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Low Tide

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Plenty of clearance under Wroxham bridge today. Impossible to read the bottom of the gauge but must be somewhere near the 8ft Mark.

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Standby for the Big fish kill when someone lets all the salt water back in..

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Hopefully no damage sustained to any boats!!

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There's a pic in the other place showing Silverline's yard with their boats sat on the bottom with no water at all.

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18 hours ago, garryn said:

Plenty of clearance under Wroxham bridge today. Impossible to read the bottom of the gauge but must be somewhere near the 8ft Mark.

 

Bloody typical Isn't my boat being ex-hire has got a note on the dashboard saying 7 foot six under all bridges except Wroxham that being eight-foot, I say bloody typical because the boat is now out of the water to be worked on never mind maybe next time it'll be in the water and I can do the Coltishall run here's hoping

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3 hours ago, Cal said:

Hopefully no damage sustained to any boats!!

I was going to ask the question - with boats sat on the mud - presumably with the props and rudders now sunk in the mud - is any damage ever suffered because of this? - or with the mud being very soft - do boats tend to be ok?

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might be worth checking the weed filter next visit, in case everything is bunged up with mud.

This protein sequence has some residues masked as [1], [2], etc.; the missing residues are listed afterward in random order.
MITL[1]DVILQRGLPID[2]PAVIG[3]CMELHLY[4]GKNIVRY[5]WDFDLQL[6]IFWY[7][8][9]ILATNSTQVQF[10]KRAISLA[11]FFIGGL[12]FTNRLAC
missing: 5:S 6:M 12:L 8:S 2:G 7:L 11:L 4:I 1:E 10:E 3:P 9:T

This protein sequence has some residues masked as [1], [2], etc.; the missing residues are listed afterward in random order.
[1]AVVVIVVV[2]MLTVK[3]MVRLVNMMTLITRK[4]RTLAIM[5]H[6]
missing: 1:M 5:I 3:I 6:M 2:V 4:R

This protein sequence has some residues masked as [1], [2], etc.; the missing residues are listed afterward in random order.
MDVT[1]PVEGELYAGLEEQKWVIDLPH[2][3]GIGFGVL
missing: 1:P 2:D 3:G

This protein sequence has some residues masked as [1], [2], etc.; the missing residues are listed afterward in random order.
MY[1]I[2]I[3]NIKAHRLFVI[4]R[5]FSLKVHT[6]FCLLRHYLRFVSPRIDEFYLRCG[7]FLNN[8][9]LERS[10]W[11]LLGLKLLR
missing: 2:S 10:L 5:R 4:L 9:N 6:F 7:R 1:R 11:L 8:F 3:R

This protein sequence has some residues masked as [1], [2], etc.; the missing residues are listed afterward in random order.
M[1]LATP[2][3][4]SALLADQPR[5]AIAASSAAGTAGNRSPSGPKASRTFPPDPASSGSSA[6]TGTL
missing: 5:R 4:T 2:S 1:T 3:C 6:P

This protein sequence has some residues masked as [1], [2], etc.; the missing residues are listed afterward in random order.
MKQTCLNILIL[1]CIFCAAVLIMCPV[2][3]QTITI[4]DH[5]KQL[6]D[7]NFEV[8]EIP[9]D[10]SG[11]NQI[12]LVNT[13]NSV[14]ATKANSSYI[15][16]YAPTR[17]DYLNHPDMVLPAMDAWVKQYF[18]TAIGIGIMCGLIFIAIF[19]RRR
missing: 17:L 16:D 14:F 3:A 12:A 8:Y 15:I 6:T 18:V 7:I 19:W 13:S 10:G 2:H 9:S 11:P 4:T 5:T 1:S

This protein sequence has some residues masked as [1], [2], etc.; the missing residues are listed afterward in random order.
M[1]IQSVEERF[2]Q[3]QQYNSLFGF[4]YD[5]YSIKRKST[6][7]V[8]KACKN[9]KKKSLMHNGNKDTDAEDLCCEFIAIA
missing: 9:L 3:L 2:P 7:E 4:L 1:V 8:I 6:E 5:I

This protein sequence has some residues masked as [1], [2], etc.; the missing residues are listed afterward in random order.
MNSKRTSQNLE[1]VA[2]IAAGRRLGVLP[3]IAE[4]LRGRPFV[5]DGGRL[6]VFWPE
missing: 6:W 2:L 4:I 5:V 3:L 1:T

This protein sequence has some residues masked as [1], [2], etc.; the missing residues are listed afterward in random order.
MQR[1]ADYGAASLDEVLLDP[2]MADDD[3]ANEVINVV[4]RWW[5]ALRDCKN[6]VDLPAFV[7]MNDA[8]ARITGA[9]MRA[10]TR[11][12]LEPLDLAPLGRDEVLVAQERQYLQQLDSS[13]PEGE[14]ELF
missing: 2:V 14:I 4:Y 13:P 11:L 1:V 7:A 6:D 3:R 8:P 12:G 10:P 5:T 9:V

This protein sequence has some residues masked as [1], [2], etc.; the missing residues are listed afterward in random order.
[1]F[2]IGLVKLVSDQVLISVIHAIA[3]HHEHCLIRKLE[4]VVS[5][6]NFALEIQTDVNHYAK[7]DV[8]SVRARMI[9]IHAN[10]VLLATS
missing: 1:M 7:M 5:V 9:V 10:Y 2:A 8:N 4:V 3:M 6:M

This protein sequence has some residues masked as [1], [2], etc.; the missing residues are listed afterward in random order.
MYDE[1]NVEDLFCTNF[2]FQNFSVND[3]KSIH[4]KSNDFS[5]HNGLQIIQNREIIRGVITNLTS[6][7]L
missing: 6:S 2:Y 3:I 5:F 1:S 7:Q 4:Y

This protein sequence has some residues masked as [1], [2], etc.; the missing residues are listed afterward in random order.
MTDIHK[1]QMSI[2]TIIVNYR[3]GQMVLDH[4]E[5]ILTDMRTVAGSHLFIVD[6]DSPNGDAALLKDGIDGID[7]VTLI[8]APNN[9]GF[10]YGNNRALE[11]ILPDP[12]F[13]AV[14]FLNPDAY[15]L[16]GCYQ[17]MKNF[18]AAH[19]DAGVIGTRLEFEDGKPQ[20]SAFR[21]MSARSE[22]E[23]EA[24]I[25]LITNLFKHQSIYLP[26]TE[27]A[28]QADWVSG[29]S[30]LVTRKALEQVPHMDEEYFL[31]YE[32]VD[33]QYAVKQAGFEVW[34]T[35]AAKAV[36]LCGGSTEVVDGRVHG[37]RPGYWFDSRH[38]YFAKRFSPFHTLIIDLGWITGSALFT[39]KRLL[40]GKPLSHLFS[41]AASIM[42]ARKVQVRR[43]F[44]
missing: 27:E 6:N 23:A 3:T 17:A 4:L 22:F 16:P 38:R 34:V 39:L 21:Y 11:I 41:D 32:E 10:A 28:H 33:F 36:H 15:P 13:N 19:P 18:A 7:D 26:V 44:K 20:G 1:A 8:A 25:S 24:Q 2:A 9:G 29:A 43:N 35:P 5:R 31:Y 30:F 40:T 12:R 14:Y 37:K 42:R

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I spoke with Marina, in turn she contacted cove at Brundall. Over the weekend the water was very low.However now all boats are floating.

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Somebody posted a pic on faceache where a Buccaneer 37 had hung on its mooring lines, with the cleat eventually being ripped away from the deck, and with a chunk of moulding with it leaving a gaping hole in the deck.

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We were on the pontoon at OBYS on Saturday night. Probably just as well. OB didn't seem too bad but boats were high and dry on the private moorings at the top of Oulton Dyke. We moored at Somerleyton Sunday lunchtime but I think we were within a whisker of the bottom! 

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4 hours ago, Markw said:

I was going to ask the question - with boats sat on the mud - presumably with the props and rudders now sunk in the mud - is any damage ever suffered because of this? - or with the mud being very soft - do boats tend to be ok?

When I first bought Sunbird, she was moored at Aston's yard at Loddon, on the river side quay. We were regularly in the sticky stuff, and twice had to open the weed filter to de-plug the goo from the bottom of the fitting. But we did find the raw water impeller was missing a few fingers, so that might have not helped! Still, not good to have that mud running through the heat exchanger, though, so if you've been grounded, it might be as well to check that out when you get back to floaty business.